One month before the election, The Daily Show with Jon Stewart holdover correspondent Lewis Black turned up on The Daily Show with Trevor Noah to record a fresh segment of Back in Black. He highlighted how few Americans choose to vote and urged eligible voters to overcome personal distaste for both candidates:
In the weeks and months leading up to November’s Presidential election, I was quite vocal about the electoral outcome I preferred.* But since the election ended, I’ve given in to the temptation to gloat only once — and even then, only sort of, and in passing.
*I would have linked to more articles but I ran out of words. OK, here’s one more.
The point of this post is not to gloat. The election is now last year’s news and Barack Obama has been sworn in as the 44 and 1/2th President of the United States of America, so I’m hoping people are not sensitive about the election anymore. Which is good, because that means I’m cleared to write about how Mitt Romney actually did worse against Obama than you thought: he won exactly four states.
Immediately after the election, there was a brief flurry of map-making. People compared the electoral map to other state-by-state breakdowns. Some of those parallels may have had something to them —
Election day has come and gone, and while we — thankfully — already know the outcome, I can still write about it because votes continue to be counted over two weeks later. You may have heard that Barack Obama pulled out a victory in the Presidential race, earning just over 50% of the popular vote. And in a fun bit of irony, it’s looking increasingly likely that Mitt Romney will end up with roughly 47% of the popular vote.
But as you know, the popular vote doesn’t actually count for much. In case you have trouble hearkening back to 2000, a number of pre-election articles speculated that Romney might win the popular vote but lose the electoral college. A few even explored the dreaded electoral college tie (tl;dr – President Romney, Vice President Biden). And while neither of these nightmare scenarios came to fruition, that we could even conceive of such a thing underscores the extent to which our national offices need not reflect public opinion, as reflected — for the sake of argument — in the popular vote.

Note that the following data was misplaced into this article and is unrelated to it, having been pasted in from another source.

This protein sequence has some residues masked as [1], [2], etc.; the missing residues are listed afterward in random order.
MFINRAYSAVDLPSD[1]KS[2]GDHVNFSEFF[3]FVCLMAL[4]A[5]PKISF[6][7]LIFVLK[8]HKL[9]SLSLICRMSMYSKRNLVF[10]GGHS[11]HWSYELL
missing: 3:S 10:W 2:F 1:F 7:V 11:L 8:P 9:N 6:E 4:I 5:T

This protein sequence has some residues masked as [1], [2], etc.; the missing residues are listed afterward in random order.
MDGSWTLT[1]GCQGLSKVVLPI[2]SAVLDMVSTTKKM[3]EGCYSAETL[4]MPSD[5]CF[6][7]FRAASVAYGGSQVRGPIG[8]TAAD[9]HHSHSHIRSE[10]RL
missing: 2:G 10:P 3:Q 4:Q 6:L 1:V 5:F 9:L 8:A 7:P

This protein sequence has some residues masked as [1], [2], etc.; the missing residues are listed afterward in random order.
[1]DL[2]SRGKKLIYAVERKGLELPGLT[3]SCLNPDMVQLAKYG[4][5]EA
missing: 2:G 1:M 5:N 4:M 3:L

And the Presidency isn’t the only race in which the results need not align with the will of the collective people.
In the Senate, that much is obvious: every state, regardless of size, gets two Senators. But this year, when the Democrats expanded their slim majority to 53-47, the margin roughly mirrored the popular vote. The House of Representatives, on the other hand, was a clear outlier — Republicans comfortably held onto their majority.
What happened? Did that many people vote for Obama and for a Democratic Senator — and also for a GOP representative?
As you probably guessed: No.
Like in the Presidency and the Senate, House Democrats received more votes overall, but still managed to lose the chamber. If you prefer a graphical representation, here’s what that looks like, courtesy of Wikipedia:
The way we vote for President is messed up. If you’re reading this, chances are good you lived through the 2000 election and I don’t need to convince you. That said, some of my favorite recent headlines that should help drive home the point that nothing’s really improved in twelve years:
Will Romney win the popular vote but lose the presidency? – Ezra Klein for the Wonk Blog
A Romney-Biden White House? It could happen – John Klotsche for the LA Times
What if neither Mitt Romney nor President Obama wins on Nov. 6? – Jeremy Mayer for the Christian Science Monitor
Those last two articles outline the possibility of an electoral college tie, which begs the obvious question of why the voting body isn’t composed of an odd number of votes. (Obvious answer: that would make too much sense.)
That introduction out of the way, I want to share two other things about the way we vote. (No, this post isn’t meant to be cohesive, mostly because I don’t have time to even try.)
The first comes from Mayer’s CSM article, and describes something I knew, and you know, but that I hadn’t heard in quite this context before: